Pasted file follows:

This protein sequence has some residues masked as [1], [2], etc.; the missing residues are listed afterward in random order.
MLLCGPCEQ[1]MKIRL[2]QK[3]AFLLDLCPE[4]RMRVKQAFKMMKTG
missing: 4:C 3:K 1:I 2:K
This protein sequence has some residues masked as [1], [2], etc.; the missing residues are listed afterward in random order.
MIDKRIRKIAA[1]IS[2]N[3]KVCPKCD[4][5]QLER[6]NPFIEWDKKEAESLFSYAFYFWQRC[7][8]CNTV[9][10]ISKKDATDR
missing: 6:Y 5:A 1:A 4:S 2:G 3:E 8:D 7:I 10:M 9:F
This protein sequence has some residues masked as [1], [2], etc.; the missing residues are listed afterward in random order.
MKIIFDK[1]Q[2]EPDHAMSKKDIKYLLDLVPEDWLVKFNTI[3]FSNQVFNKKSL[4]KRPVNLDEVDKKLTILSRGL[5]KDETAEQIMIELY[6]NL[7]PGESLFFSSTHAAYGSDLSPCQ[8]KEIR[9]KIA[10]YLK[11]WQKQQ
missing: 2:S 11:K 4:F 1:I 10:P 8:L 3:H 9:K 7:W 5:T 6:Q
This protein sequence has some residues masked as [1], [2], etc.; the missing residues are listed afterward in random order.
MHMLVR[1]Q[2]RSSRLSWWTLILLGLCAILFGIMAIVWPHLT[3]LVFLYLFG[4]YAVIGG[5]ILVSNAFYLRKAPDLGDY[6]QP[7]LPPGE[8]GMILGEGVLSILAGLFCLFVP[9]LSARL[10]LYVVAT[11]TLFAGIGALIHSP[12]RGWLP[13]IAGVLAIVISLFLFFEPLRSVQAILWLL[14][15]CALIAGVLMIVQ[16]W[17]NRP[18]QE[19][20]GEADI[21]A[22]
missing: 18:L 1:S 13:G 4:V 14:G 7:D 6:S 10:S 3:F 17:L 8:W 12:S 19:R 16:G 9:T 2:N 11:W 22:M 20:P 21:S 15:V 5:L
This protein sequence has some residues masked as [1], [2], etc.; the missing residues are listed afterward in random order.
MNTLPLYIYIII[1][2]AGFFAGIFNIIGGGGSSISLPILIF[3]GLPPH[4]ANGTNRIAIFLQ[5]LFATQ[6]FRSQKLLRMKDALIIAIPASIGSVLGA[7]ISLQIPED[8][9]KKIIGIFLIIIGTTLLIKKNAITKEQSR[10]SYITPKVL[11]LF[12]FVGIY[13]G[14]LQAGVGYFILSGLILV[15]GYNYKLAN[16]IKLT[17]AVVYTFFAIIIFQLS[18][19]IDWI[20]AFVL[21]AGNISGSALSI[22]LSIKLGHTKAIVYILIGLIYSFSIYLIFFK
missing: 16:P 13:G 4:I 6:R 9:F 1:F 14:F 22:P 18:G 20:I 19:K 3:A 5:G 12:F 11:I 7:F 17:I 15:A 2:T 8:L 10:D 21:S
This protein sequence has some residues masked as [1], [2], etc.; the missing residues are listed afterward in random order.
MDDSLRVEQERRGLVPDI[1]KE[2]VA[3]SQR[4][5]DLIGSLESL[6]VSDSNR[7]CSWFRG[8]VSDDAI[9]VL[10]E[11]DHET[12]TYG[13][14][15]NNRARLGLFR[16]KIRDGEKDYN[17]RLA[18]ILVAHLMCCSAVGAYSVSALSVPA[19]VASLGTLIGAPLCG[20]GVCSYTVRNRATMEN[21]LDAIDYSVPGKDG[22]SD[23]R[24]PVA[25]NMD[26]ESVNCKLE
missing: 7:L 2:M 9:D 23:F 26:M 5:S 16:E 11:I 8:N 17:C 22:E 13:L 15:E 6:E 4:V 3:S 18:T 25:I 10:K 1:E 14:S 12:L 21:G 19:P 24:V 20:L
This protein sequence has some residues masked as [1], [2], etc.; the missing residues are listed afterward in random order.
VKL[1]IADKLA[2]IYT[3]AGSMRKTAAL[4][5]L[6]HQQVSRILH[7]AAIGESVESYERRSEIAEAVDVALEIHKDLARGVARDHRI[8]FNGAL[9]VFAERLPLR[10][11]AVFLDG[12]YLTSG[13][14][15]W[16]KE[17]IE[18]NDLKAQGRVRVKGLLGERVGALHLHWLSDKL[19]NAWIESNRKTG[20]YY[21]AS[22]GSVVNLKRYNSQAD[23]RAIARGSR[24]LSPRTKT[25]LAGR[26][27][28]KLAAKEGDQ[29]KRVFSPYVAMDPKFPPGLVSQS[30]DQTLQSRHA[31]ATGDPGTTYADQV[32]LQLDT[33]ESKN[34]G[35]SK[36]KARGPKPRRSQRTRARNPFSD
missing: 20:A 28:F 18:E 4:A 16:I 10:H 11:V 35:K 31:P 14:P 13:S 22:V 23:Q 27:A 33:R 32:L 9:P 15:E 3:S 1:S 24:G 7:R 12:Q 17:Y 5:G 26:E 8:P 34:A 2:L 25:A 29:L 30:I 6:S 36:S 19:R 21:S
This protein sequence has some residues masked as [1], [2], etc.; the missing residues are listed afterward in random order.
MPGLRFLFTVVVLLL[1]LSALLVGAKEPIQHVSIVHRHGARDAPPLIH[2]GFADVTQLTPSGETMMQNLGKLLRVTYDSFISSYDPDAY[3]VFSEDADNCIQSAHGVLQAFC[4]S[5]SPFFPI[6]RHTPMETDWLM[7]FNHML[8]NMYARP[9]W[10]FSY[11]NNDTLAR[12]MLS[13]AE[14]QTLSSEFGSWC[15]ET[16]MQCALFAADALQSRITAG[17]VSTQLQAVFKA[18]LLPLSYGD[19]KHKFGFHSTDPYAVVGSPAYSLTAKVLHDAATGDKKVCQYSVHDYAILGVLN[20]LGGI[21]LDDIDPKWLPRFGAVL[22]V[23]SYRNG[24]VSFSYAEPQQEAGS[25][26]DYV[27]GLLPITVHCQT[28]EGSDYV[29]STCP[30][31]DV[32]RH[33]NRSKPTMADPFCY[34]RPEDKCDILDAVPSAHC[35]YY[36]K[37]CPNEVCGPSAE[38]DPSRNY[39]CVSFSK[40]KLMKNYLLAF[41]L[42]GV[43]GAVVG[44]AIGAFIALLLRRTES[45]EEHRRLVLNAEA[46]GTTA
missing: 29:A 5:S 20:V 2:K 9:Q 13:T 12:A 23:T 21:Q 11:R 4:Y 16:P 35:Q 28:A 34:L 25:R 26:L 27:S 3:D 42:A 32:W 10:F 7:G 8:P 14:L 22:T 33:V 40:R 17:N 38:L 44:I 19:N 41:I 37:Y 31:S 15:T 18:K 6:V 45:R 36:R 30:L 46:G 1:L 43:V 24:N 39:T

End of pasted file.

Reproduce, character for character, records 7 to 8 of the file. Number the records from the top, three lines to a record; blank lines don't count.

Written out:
This protein sequence has some residues masked as [1], [2], etc.; the missing residues are listed afterward in random order.
VKL[1]IADKLA[2]IYT[3]AGSMRKTAAL[4][5]L[6]HQQVSRILH[7]AAIGESVESYERRSEIAEAVDVALEIHKDLARGVARDHRI[8]FNGAL[9]VFAERLPLR[10][11]AVFLDG[12]YLTSG[13][14][15]W[16]KE[17]IE[18]NDLKAQGRVRVKGLLGERVGALHLHWLSDKL[19]NAWIESNRKTG[20]YY[21]AS[22]GSVVNLKRYNSQAD[23]RAIARGSR[24]LSPRTKT[25]LAGR[26][27][28]KLAAKEGDQ[29]KRVFSPYVAMDPKFPPGLVSQS[30]DQTLQSRHA[31]ATGDPGTTYADQV[32]LQLDT[33]ESKN[34]G[35]SK[36]KARGPKPRRSQRTRARNPFSD
missing: 20:A 28:F 18:E 4:A 16:I 10:H 11:V 35:K 31:P 14:P 13:S 22:V 23:Q 27:A 33:R 32:L 9:P 15:E 3:S 1:S 24:G 7:R 12:Q 17:Y 5:G 26:E 8:P 34:A 2:L 25:A 29:L 30:I 6:S 36:S 19:R 21:S
This protein sequence has some residues masked as [1], [2], etc.; the missing residues are listed afterward in random order.
MPGLRFLFTVVVLLL[1]LSALLVGAKEPIQHVSIVHRHGARDAPPLIH[2]GFADVTQLTPSGETMMQNLGKLLRVTYDSFISSYDPDAY[3]VFSEDADNCIQSAHGVLQAFC[4]S[5]SPFFPI[6]RHTPMETDWLM[7]FNHML[8]NMYARP[9]W[10]FSY[11]NNDTLAR[12]MLS[13]AE[14]QTLSSEFGSWC[15]ET[16]MQCALFAADALQSRITAG[17]VSTQLQAVFKA[18]LLPLSYGD[19]KHKFGFHSTDPYAVVGSPAYSLTAKVLHDAATGDKKVCQYSVHDYAILGVLN[20]LGGI[21]LDDIDPKWLPRFGAVL[22]V[23]SYRNG[24]VSFSYAEPQQEAGS[25][26]DYV[27]GLLPITVHCQT[28]EGSDYV[29]STCP[30][31]DV[32]RH[33]NRSKPTMADPFCY[34]RPEDKCDILDAVPSAHC[35]YY[36]K[37]CPNEVCGPSAE[38]DPSRNY[39]CVSFSK[40]KLMKNYLLAF[41]L[42]GV[43]GAVVG[44]AIGAFIALLLRRTES[45]EEHRRLVLNAEA[46]GTTA
missing: 29:A 5:S 20:V 2:K 9:Q 13:T 12:A 23:T 21:Q 11:R 4:Y 16:P 35:Q 28:A 34:L 25:R 26:L 27:S 3:D 42:A 32:W 10:F 7:G 8:P 14:L 22:T 33:V 40:R 17:N 38:L 44:I 19:N 41:I 37:Y 31:S 15:T 18:K 6:V 45:R 36:R 30:L 46:G 1:L 43:V 24:N 39:T